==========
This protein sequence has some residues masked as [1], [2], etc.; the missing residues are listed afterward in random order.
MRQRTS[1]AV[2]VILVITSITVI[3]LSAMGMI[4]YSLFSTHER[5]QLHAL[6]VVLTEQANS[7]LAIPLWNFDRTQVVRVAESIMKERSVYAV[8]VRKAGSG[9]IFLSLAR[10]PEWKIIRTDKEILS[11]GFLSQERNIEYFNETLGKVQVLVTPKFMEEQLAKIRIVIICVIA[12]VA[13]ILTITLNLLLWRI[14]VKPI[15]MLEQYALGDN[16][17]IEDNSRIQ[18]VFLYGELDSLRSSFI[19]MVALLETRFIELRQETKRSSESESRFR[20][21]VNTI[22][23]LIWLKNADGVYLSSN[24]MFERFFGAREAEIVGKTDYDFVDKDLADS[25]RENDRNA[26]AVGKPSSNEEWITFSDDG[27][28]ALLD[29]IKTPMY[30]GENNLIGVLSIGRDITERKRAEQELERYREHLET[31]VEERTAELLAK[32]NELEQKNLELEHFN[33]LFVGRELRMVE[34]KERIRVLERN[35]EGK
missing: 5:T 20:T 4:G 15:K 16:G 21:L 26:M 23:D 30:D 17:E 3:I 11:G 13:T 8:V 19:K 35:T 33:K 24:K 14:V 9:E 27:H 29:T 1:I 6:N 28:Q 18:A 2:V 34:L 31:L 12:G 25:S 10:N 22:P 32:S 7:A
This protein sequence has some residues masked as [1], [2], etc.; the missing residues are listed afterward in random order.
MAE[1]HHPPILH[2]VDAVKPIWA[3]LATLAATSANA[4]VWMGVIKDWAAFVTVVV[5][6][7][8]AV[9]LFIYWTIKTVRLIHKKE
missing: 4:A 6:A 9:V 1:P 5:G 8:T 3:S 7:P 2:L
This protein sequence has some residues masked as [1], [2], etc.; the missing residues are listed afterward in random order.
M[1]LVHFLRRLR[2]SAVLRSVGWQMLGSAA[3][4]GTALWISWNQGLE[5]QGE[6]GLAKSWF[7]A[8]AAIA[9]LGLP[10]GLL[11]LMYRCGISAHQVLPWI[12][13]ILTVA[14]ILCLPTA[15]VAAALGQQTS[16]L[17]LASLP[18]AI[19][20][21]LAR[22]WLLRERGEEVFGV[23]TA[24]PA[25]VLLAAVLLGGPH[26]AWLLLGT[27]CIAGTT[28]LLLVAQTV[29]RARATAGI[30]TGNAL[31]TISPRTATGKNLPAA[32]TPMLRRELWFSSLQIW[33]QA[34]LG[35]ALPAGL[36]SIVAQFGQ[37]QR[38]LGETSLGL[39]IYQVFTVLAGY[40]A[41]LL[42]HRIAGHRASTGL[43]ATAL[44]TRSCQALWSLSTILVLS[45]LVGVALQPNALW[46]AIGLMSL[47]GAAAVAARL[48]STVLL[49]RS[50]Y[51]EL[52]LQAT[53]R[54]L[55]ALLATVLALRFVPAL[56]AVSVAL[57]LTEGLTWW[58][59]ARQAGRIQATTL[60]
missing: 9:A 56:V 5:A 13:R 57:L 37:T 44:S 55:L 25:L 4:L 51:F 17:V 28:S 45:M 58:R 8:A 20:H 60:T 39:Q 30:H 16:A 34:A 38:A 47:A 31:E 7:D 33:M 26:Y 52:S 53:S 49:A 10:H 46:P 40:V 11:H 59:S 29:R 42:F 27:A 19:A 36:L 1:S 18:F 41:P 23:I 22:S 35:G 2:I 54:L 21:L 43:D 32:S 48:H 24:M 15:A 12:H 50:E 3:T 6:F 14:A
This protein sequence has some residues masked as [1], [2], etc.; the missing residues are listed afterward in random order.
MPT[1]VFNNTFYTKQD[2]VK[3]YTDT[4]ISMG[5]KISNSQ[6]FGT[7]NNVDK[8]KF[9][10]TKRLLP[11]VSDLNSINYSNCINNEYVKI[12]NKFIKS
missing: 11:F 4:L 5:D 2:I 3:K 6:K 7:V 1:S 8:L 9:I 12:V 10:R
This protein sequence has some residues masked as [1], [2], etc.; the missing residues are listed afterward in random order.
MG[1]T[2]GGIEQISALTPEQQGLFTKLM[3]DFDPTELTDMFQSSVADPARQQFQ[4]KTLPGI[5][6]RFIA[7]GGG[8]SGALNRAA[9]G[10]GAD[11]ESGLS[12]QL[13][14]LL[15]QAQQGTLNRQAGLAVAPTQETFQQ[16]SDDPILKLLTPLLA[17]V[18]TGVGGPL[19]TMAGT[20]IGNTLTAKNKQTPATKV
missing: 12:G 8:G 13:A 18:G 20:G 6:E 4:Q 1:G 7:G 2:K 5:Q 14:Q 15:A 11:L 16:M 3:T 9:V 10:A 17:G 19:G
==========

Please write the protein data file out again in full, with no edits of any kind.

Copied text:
This protein sequence has some residues masked as [1], [2], etc.; the missing residues are listed afterward in random order.
MRQRTS[1]AV[2]VILVITSITVI[3]LSAMGMI[4]YSLFSTHER[5]QLHAL[6]VVLTEQANS[7]LAIPLWNFDRTQVVRVAESIMKERSVYAV[8]VRKAGSG[9]IFLSLAR[10]PEWKIIRTDKEILS[11]GFLSQERNIEYFNETLGKVQVLVTPKFMEEQLAKIRIVIICVIA[12]VA[13]ILTITLNLLLWRI[14]VKPI[15]MLEQYALGDN[16][17]IEDNSRIQ[18]VFLYGELDSLRSSFI[19]MVALLETRFIELRQETKRSSESESRFR[20][21]VNTI[22][23]LIWLKNADGVYLSSN[24]MFERFFGAREAEIVGKTDYDFVDKDLADS[25]RENDRNA[26]AVGKPSSNEEWITFSDDG[27][28]ALLD[29]IKTPMY[30]GENNLIGVLSIGRDITERKRAEQELERYREHLET[31]VEERTAELLAK[32]NELEQKNLELEHFN[33]LFVGRELRMVE[34]KERIRVLERN[35]EGK
missing: 5:T 20:T 4:G 15:K 16:G 21:L 26:M 23:D 30:D 17:E 3:I 11:G 13:T 8:V 19:K 35:T 33:K 24:K 14:V 9:E 27:H 29:T 1:I 6:N 28:Q 18:A 2:V 34:L 31:L 12:G 25:S 10:N 22:P 32:S 7:A
This protein sequence has some residues masked as [1], [2], etc.; the missing residues are listed afterward in random order.
MAE[1]HHPPILH[2]VDAVKPIWA[3]LATLAATSANA[4]VWMGVIKDWAAFVTVVV[5][6][7][8]AV[9]LFIYWTIKTVRLIHKKE
missing: 4:A 6:A 9:V 1:P 5:G 8:T 3:S 7:P 2:L
This protein sequence has some residues masked as [1], [2], etc.; the missing residues are listed afterward in random order.
M[1]LVHFLRRLR[2]SAVLRSVGWQMLGSAA[3][4]GTALWISWNQGLE[5]QGE[6]GLAKSWF[7]A[8]AAIA[9]LGLP[10]GLL[11]LMYRCGISAHQVLPWI[12][13]ILTVA[14]ILCLPTA[15]VAAALGQQTS[16]L[17]LASLP[18]AI[19][20][21]LAR[22]WLLRERGEEVFGV[23]TA[24]PA[25]VLLAAVLLGGPH[26]AWLLLGT[27]CIAGTT[28]LLLVAQTV[29]RARATAGI[30]TGNAL[31]TISPRTATGKNLPAA[32]TPMLRRELWFSSLQIW[33]QA[34]LG[35]ALPAGL[36]SIVAQFGQ[37]QR[38]LGETSLGL[39]IYQVFTVLAGY[40]A[41]LL[42]HRIAGHRASTGL[43]ATAL[44]TRSCQALWSLSTILVLS[45]LVGVALQPNALW[46]AIGLMSL[47]GAAAVAARL[48]STVLL[49]RS[50]Y[51]EL[52]LQAT[53]R[54]L[55]ALLATVLALRFVPAL[56]AVSVAL[57]LTEGLTWW[58][59]ARQAGRIQATTL[60]
missing: 9:A 56:V 5:A 13:R 57:L 37:T 44:S 55:L 25:L 4:L 51:F 17:V 28:S 45:M 58:R 8:A 20:H 60:T 39:Q 30:H 16:A 34:A 38:A 47:A 31:E 7:D 33:M 26:Y 52:S 53:S 49:A 10:H 46:P 40:V 11:H 59:S 29:R 42:F 27:A 19:A 36:L 1:S 18:F 41:P 23:I 22:S 35:G 2:I 54:L 21:L 43:D 32:S 48:H 24:M 15:A 12:H 50:E 3:T 6:F 14:A
This protein sequence has some residues masked as [1], [2], etc.; the missing residues are listed afterward in random order.
MPT[1]VFNNTFYTKQD[2]VK[3]YTDT[4]ISMG[5]KISNSQ[6]FGT[7]NNVDK[8]KF[9][10]TKRLLP[11]VSDLNSINYSNCINNEYVKI[12]NKFIKS
missing: 11:F 4:L 5:D 2:I 3:K 6:K 7:V 1:S 8:L 9:I 12:V 10:R
This protein sequence has some residues masked as [1], [2], etc.; the missing residues are listed afterward in random order.
MG[1]T[2]GGIEQISALTPEQQGLFTKLM[3]DFDPTELTDMFQSSVADPARQQFQ[4]KTLPGI[5][6]RFIA[7]GGG[8]SGALNRAA[9]G[10]GAD[11]ESGLS[12]QL[13][14]LL[15]QAQQGTLNRQAGLAVAPTQETFQQ[16]SDDPILKLLTPLLA[17]V[18]TGVGGPL[19]TMAGT[20]IGNTLTAKNKQTPATKV
missing: 12:G 8:G 13:A 18:G 20:G 6:E 4:Q 1:G 7:G 2:K 5:Q 14:Q 15:A 11:L 16:M 3:T 9:V 10:A 17:G 19:G